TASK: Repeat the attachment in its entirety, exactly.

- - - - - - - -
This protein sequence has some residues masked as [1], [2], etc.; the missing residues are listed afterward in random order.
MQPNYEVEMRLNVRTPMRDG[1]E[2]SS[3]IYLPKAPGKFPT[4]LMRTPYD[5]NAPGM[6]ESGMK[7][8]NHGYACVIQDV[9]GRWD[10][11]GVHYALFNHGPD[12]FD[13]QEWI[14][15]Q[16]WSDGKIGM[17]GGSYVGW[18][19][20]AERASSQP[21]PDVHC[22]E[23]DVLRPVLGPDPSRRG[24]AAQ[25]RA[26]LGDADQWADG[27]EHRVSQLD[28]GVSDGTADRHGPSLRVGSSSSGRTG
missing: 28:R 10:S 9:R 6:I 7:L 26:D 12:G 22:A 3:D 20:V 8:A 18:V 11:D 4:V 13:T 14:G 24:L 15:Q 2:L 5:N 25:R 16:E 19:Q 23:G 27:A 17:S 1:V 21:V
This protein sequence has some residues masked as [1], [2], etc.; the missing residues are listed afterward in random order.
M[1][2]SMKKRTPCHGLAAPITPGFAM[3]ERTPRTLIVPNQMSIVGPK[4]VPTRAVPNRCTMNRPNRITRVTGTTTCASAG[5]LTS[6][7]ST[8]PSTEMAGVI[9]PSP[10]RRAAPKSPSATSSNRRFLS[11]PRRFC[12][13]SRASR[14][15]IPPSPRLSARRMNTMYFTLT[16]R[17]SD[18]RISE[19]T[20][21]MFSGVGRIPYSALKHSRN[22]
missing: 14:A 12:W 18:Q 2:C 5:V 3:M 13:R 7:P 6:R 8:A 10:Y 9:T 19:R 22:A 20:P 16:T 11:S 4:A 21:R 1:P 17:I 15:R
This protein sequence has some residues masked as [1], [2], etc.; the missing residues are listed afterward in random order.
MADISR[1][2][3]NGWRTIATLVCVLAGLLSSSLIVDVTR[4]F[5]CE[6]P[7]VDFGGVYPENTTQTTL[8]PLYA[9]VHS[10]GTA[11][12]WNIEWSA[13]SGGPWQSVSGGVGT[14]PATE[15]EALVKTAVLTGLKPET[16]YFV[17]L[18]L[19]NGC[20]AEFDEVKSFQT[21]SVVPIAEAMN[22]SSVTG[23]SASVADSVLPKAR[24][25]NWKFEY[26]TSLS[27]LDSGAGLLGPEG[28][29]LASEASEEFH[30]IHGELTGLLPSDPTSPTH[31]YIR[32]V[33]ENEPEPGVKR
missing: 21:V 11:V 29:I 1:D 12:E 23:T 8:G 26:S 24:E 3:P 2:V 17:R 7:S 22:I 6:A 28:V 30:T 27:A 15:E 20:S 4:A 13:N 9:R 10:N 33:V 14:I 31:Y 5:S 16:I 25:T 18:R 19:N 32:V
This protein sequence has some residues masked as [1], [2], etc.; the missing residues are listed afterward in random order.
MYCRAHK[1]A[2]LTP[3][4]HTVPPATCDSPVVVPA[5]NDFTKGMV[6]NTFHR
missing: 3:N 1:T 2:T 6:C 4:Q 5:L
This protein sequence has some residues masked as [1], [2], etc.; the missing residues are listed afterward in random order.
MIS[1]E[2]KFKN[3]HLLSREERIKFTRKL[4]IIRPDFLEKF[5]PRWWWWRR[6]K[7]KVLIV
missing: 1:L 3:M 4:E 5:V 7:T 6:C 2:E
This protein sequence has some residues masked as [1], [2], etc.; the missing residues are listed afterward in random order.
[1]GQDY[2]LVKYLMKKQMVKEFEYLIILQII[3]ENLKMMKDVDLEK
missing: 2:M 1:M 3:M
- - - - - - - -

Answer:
This protein sequence has some residues masked as [1], [2], etc.; the missing residues are listed afterward in random order.
MQPNYEVEMRLNVRTPMRDG[1]E[2]SS[3]IYLPKAPGKFPT[4]LMRTPYD[5]NAPGM[6]ESGMK[7][8]NHGYACVIQDV[9]GRWD[10][11]GVHYALFNHGPD[12]FD[13]QEWI[14][15]Q[16]WSDGKIGM[17]GGSYVGW[18][19][20]AERASSQP[21]PDVHC[22]E[23]DVLRPVLGPDPSRRG[24]AAQ[25]RA[26]LGDADQWADG[27]EHRVSQLD[28]GVSDGTADRHGPSLRVGSSSSGRTG
missing: 28:R 10:S 9:R 6:I 7:L 26:D 12:G 22:A 3:D 20:V 8:A 18:V 11:D 4:V 13:T 14:G 24:L 15:Q 2:L 5:N 25:R 16:E 19:Q 23:G 27:A 17:S 1:V 21:V
This protein sequence has some residues masked as [1], [2], etc.; the missing residues are listed afterward in random order.
M[1][2]SMKKRTPCHGLAAPITPGFAM[3]ERTPRTLIVPNQMSIVGPK[4]VPTRAVPNRCTMNRPNRITRVTGTTTCASAG[5]LTS[6][7]ST[8]PSTEMAGVI[9]PSP[10]RRAAPKSPSATSSNRRFLS[11]PRRFC[12][13]SRASR[14][15]IPPSPRLSARRMNTMYFTLT[16]R[17]SD[18]RISE[19]T[20][21]MFSGVGRIPYSALKHSRN[22]
missing: 14:A 12:W 18:Q 2:C 5:V 3:M 13:R 7:P 6:R 8:A 10:Y 9:T 19:R 22:A 20:P 16:T 11:S 4:A 21:R 1:P 17:I 15:R
This protein sequence has some residues masked as [1], [2], etc.; the missing residues are listed afterward in random order.
MADISR[1][2][3]NGWRTIATLVCVLAGLLSSSLIVDVTR[4]F[5]CE[6]P[7]VDFGGVYPENTTQTTL[8]PLYA[9]VHS[10]GTA[11][12]WNIEWSA[13]SGGPWQSVSGGVGT[14]PATE[15]EALVKTAVLTGLKPET[16]YFV[17]L[18]L[19]NGC[20]AEFDEVKSFQT[21]SVVPIAEAMN[22]SSVTG[23]SASVADSVLPKAR[24][25]NWKFEY[26]TSLS[27]LDSGAGLLGPEG[28][29]LASEASEEFH[30]IHGELTGLLPSDPTSPTH[31]YIR[32]V[33]ENEPEPGVKR
missing: 21:V 11:V 29:I 1:D 12:E 23:T 8:G 26:S 24:E 3:P 2:V 17:R 7:S 22:I 6:A 28:V 30:T 27:A 15:E 20:S 4:A 13:N 9:R 10:N 33:V 14:I 31:Y 5:S 16:I 25:T 18:R 19:N 32:V
This protein sequence has some residues masked as [1], [2], etc.; the missing residues are listed afterward in random order.
MYCRAHK[1]A[2]LTP[3][4]HTVPPATCDSPVVVPA[5]NDFTKGMV[6]NTFHR
missing: 3:N 1:T 2:T 6:C 4:Q 5:L
This protein sequence has some residues masked as [1], [2], etc.; the missing residues are listed afterward in random order.
MIS[1]E[2]KFKN[3]HLLSREERIKFTRKL[4]IIRPDFLEKF[5]PRWWWWRR[6]K[7]KVLIV
missing: 1:L 3:M 4:E 5:V 7:T 6:C 2:E
This protein sequence has some residues masked as [1], [2], etc.; the missing residues are listed afterward in random order.
[1]GQDY[2]LVKYLMKKQMVKEFEYLIILQII[3]ENLKMMKDVDLEK
missing: 2:M 1:M 3:M